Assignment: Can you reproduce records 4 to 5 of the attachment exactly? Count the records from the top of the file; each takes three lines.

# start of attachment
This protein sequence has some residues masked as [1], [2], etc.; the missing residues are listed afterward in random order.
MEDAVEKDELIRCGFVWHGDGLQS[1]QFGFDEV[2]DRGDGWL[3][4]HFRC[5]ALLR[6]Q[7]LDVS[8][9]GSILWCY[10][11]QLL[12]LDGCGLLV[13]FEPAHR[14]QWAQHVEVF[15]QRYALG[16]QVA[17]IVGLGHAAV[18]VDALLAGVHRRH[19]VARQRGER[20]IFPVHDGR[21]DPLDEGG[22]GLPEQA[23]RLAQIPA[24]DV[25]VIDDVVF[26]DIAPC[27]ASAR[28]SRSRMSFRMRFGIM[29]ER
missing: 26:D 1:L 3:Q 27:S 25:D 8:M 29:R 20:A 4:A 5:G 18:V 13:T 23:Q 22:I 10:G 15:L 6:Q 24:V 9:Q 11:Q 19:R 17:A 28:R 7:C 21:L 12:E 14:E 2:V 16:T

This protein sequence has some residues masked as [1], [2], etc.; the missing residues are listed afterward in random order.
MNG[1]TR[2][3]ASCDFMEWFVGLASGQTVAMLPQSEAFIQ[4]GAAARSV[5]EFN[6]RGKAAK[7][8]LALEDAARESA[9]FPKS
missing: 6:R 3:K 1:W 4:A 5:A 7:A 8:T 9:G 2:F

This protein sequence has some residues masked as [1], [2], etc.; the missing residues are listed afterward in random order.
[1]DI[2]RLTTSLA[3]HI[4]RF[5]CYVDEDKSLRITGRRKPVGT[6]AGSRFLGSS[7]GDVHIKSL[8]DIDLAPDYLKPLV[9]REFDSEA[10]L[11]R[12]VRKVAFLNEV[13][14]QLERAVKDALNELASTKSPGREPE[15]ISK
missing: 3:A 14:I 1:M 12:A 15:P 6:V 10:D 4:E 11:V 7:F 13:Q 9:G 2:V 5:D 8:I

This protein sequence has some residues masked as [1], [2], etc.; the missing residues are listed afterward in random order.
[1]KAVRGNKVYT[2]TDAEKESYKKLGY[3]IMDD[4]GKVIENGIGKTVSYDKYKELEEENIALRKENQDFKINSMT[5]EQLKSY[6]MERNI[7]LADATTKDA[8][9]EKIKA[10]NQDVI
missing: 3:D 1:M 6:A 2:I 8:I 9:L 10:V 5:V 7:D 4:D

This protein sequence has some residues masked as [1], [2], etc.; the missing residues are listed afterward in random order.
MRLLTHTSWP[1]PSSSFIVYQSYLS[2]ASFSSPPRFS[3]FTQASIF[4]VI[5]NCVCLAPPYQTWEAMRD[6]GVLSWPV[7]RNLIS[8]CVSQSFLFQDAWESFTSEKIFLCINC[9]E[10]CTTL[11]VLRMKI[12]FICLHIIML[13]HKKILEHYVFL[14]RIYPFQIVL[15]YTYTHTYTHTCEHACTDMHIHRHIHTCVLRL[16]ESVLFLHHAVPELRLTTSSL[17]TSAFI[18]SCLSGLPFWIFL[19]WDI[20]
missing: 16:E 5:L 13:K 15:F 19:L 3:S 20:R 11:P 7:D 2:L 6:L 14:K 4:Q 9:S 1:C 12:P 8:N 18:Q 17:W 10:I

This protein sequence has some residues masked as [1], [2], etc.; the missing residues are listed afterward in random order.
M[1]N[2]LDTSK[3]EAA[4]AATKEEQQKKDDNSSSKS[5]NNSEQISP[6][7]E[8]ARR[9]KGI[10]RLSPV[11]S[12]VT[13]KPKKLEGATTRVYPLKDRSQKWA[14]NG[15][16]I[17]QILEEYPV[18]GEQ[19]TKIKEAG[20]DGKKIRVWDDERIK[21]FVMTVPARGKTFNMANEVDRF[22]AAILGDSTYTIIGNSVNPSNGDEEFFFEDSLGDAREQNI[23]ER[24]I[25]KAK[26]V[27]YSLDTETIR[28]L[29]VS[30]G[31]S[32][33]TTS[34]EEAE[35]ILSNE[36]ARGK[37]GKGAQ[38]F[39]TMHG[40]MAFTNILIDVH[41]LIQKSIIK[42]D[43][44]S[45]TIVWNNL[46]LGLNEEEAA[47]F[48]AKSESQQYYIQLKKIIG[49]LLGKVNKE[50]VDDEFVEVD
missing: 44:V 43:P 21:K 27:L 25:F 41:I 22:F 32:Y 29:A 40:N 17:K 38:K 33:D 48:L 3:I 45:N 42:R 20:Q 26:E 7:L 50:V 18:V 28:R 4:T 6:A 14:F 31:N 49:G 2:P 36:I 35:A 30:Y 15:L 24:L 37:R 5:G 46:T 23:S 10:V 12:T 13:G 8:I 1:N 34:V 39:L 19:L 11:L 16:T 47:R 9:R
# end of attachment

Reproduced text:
This protein sequence has some residues masked as [1], [2], etc.; the missing residues are listed afterward in random order.
[1]KAVRGNKVYT[2]TDAEKESYKKLGY[3]IMDD[4]GKVIENGIGKTVSYDKYKELEEENIALRKENQDFKINSMT[5]EQLKSY[6]MERNI[7]LADATTKDA[8][9]EKIKA[10]NQDVI
missing: 3:D 1:M 6:A 2:I 8:I 9:L 10:V 5:V 7:D 4:D

This protein sequence has some residues masked as [1], [2], etc.; the missing residues are listed afterward in random order.
MRLLTHTSWP[1]PSSSFIVYQSYLS[2]ASFSSPPRFS[3]FTQASIF[4]VI[5]NCVCLAPPYQTWEAMRD[6]GVLSWPV[7]RNLIS[8]CVSQSFLFQDAWESFTSEKIFLCINC[9]E[10]CTTL[11]VLRMKI[12]FICLHIIML[13]HKKILEHYVFL[14]RIYPFQIVL[15]YTYTHTYTHTCEHACTDMHIHRHIHTCVLRL[16]ESVLFLHHAVPELRLTTSSL[17]TSAFI[18]SCLSGLPFWIFL[19]WDI[20]
missing: 16:E 5:L 13:K 15:F 19:L 3:S 20:R 11:P 7:D 2:L 6:L 14:K 4:Q 9:S 1:C 12:P 8:N 18:Q 17:W 10:I